Derek Leith, EY’s Global oil and gas tax leader comments on today’s Budget:
“It would be an unusual Budget if the Chancellor didn’t find some space for an oil and gas measure: oil and gas has only been absent from a UK Budget on two occasions in the past 25 years. Budget 2021 didn’t disappoint with a specific clarification on the detailed rules for oil and gas decommissioning relief. There are also some knock-on effects of the Chancellor’s announcements on the corporation tax rate, the super deduction for investment, and the extended loss carry-back.
“Papers accompanying today’s Budget included further changes to the corporation tax rules on the decommissioning of UK oil and gas assets. I’m sure clarification of the decommissioning tax rules will be welcomed by the sector as both industry and the Treasury are incentivised to see activities carried out efficiently and at the lowest cost.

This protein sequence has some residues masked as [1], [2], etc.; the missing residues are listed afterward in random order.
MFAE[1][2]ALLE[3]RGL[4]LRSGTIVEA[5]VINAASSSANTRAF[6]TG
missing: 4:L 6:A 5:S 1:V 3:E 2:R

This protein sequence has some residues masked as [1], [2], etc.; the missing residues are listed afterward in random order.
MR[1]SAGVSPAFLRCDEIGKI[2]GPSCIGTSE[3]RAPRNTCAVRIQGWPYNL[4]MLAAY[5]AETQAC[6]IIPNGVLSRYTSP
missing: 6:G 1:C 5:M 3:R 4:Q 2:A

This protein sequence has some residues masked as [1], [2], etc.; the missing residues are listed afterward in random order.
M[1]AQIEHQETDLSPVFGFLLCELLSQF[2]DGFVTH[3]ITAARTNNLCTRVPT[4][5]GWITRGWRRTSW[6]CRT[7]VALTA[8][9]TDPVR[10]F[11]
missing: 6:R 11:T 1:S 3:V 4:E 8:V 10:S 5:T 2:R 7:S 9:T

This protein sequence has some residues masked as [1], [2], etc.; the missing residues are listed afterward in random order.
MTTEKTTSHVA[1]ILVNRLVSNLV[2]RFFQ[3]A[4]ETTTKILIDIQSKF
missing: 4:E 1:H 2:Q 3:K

“There will be an increase in the rate of corporation tax for businesses with taxable profits of over £250,000, from the current 19% rate to 25% from 1 April 2023. The rate of corporation tax for oil and gas companies active in the UK and UKCS remains at 30% with the supplementary charge an additional 10%. To the extent oil and gas companies have income that falls outside the upstream regime, such as interest arising from cash balances, they will be liable at the increased rate from 2023.
“The heavily trailed increase in corporation tax rate, quietly abandoning the current policy to have the lowest corporate tax rate in the G20 in favour of the lowest rate in the G7, is no surprise. Some of the sting is taken out by delaying the change for two years. The extended loss carry-back will be welcomed by smaller businesses where it will have a material impact. The super-deduction will also be welcome but unsurprisingly it is time-limited to the period up to 31 March 2023 so doesn’t apply when the tax rate increased from 19% to 25%.”